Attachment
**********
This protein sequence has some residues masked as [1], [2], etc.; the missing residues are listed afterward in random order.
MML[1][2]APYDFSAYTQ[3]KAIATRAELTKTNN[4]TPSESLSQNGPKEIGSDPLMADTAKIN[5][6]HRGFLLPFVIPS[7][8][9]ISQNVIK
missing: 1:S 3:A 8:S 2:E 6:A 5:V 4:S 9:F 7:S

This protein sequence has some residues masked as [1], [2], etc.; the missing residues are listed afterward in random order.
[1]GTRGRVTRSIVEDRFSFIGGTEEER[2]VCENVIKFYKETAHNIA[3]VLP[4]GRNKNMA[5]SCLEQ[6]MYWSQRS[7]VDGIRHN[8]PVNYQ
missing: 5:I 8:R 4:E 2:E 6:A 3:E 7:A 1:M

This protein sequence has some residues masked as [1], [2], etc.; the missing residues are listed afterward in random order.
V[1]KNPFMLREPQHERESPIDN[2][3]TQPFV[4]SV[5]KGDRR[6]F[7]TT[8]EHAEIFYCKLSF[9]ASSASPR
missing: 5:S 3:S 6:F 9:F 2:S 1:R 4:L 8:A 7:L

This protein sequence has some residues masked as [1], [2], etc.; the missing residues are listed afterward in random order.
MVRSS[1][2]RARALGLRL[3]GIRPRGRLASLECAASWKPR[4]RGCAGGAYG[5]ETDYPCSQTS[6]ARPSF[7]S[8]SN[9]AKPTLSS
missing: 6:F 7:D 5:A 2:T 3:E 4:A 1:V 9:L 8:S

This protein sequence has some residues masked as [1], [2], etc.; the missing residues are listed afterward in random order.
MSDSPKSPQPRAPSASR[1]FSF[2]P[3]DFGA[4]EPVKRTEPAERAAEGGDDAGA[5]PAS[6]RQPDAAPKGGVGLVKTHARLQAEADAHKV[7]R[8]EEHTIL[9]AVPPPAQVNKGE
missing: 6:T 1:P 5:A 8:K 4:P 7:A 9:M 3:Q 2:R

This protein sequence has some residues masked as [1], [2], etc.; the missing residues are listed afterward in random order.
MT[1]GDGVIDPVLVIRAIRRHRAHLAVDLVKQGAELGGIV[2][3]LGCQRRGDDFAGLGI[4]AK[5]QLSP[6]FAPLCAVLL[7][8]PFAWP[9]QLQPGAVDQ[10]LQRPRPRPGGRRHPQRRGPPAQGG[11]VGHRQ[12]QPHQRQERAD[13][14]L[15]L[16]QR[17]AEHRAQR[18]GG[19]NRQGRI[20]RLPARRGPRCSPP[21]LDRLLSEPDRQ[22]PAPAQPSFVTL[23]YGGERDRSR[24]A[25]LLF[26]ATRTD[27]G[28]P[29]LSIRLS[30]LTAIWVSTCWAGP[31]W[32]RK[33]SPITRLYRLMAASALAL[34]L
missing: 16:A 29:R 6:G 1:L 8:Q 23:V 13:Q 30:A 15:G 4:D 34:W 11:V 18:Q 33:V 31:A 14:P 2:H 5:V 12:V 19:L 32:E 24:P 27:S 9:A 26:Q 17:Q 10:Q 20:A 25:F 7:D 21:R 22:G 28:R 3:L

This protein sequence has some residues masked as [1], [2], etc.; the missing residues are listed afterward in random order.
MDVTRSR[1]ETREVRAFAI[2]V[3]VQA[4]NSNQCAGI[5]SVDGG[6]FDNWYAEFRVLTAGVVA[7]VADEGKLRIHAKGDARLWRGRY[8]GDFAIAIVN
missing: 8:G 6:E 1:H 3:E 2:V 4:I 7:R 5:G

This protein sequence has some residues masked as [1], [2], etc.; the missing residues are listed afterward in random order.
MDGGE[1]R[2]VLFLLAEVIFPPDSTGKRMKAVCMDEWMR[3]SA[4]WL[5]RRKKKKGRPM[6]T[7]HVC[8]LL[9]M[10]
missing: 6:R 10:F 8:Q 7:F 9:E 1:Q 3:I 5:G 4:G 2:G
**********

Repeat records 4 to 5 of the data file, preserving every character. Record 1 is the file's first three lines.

This protein sequence has some residues masked as [1], [2], etc.; the missing residues are listed afterward in random order.
MVRSS[1][2]RARALGLRL[3]GIRPRGRLASLECAASWKPR[4]RGCAGGAYG[5]ETDYPCSQTS[6]ARPSF[7]S[8]SN[9]AKPTLSS
missing: 6:F 7:D 5:A 2:T 3:E 4:A 1:V 9:L 8:S

This protein sequence has some residues masked as [1], [2], etc.; the missing residues are listed afterward in random order.
MSDSPKSPQPRAPSASR[1]FSF[2]P[3]DFGA[4]EPVKRTEPAERAAEGGDDAGA[5]PAS[6]RQPDAAPKGGVGLVKTHARLQAEADAHKV[7]R[8]EEHTIL[9]AVPPPAQVNKGE
missing: 6:T 1:P 5:A 8:K 4:P 7:A 9:M 3:Q 2:R